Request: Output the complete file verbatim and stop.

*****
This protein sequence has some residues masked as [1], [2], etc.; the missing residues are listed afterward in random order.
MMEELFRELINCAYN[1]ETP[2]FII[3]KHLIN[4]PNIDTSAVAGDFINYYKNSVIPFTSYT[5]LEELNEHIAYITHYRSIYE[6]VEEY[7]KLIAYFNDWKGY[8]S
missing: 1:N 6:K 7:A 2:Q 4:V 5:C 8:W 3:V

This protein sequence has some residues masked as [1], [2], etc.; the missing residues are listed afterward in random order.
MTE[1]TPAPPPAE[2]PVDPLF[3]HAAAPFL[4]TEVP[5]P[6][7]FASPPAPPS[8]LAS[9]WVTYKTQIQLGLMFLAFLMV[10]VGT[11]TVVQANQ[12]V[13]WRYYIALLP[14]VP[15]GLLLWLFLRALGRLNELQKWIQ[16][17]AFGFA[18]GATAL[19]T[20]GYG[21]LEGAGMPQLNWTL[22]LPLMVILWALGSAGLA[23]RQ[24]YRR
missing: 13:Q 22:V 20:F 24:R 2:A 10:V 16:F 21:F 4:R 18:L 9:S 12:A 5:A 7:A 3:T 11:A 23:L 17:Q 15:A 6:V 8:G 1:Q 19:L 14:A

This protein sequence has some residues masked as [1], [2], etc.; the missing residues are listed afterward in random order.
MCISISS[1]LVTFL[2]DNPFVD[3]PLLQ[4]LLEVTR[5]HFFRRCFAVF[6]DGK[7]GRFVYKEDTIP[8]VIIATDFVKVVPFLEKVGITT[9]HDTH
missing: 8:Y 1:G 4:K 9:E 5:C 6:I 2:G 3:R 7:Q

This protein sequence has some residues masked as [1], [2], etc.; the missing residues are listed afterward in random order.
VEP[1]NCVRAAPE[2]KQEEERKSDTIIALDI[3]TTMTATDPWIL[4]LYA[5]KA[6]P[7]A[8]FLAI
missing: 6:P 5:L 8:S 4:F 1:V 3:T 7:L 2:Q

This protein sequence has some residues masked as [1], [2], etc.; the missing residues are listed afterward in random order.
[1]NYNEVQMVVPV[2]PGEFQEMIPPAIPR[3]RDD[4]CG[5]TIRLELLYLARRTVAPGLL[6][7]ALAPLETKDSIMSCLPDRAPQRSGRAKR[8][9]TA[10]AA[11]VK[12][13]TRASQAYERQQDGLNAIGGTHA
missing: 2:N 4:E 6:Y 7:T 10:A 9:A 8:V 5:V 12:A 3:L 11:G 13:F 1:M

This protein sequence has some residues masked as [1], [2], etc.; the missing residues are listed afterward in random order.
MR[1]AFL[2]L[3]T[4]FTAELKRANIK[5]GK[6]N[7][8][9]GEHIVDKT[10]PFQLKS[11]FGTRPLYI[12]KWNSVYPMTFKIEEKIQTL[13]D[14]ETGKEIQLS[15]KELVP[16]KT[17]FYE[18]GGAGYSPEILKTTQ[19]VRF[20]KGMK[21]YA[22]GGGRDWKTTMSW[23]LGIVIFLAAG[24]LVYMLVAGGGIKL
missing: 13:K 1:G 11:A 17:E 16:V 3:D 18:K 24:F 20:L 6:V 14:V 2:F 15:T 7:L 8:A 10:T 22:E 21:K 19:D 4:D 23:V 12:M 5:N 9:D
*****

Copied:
This protein sequence has some residues masked as [1], [2], etc.; the missing residues are listed afterward in random order.
MMEELFRELINCAYN[1]ETP[2]FII[3]KHLIN[4]PNIDTSAVAGDFINYYKNSVIPFTSYT[5]LEELNEHIAYITHYRSIYE[6]VEEY[7]KLIAYFNDWKGY[8]S
missing: 1:N 6:K 7:A 2:Q 4:V 5:C 8:W 3:V

This protein sequence has some residues masked as [1], [2], etc.; the missing residues are listed afterward in random order.
MTE[1]TPAPPPAE[2]PVDPLF[3]HAAAPFL[4]TEVP[5]P[6][7]FASPPAPPS[8]LAS[9]WVTYKTQIQLGLMFLAFLMV[10]VGT[11]TVVQANQ[12]V[13]WRYYIALLP[14]VP[15]GLLLWLFLRALGRLNELQKWIQ[16][17]AFGFA[18]GATAL[19]T[20]GYG[21]LEGAGMPQLNWTL[22]LPLMVILWALGSAGLA[23]RQ[24]YRR
missing: 13:Q 22:V 20:F 24:R 2:A 10:V 16:F 21:F 4:R 18:L 9:S 12:A 5:A 7:A 3:T 11:A 23:L 17:Q 15:A 6:V 8:G 1:Q 19:L 14:A

This protein sequence has some residues masked as [1], [2], etc.; the missing residues are listed afterward in random order.
MCISISS[1]LVTFL[2]DNPFVD[3]PLLQ[4]LLEVTR[5]HFFRRCFAVF[6]DGK[7]GRFVYKEDTIP[8]VIIATDFVKVVPFLEKVGITT[9]HDTH
missing: 8:Y 1:G 4:K 9:E 5:C 6:I 2:G 3:R 7:Q

This protein sequence has some residues masked as [1], [2], etc.; the missing residues are listed afterward in random order.
VEP[1]NCVRAAPE[2]KQEEERKSDTIIALDI[3]TTMTATDPWIL[4]LYA[5]KA[6]P[7]A[8]FLAI
missing: 6:P 5:L 8:S 4:F 1:V 3:T 7:L 2:Q

This protein sequence has some residues masked as [1], [2], etc.; the missing residues are listed afterward in random order.
[1]NYNEVQMVVPV[2]PGEFQEMIPPAIPR[3]RDD[4]CG[5]TIRLELLYLARRTVAPGLL[6][7]ALAPLETKDSIMSCLPDRAPQRSGRAKR[8][9]TA[10]AA[11]VK[12][13]TRASQAYERQQDGLNAIGGTHA
missing: 2:N 4:E 6:Y 7:T 10:A 9:A 8:V 5:V 12:A 3:L 11:G 13:F 1:M

This protein sequence has some residues masked as [1], [2], etc.; the missing residues are listed afterward in random order.
MR[1]AFL[2]L[3]T[4]FTAELKRANIK[5]GK[6]N[7][8][9]GEHIVDKT[10]PFQLKS[11]FGTRPLYI[12]KWNSVYPMTFKIEEKIQTL[13]D[14]ETGKEIQLS[15]KELVP[16]KT[17]FYE[18]GGAGYSPEILKTTQ[19]VRF[20]KGMK[21]YA[22]GGGRDWKTTMSW[23]LGIVIFLAAG[24]LVYMLVAGGGIKL
missing: 13:K 1:G 11:A 17:E 16:V 3:D 18:K 24:F 20:L 6:V 14:V 2:F 15:T 7:L 8:A 10:T 22:E 21:K 19:D 4:D 23:V 12:M 5:N 9:D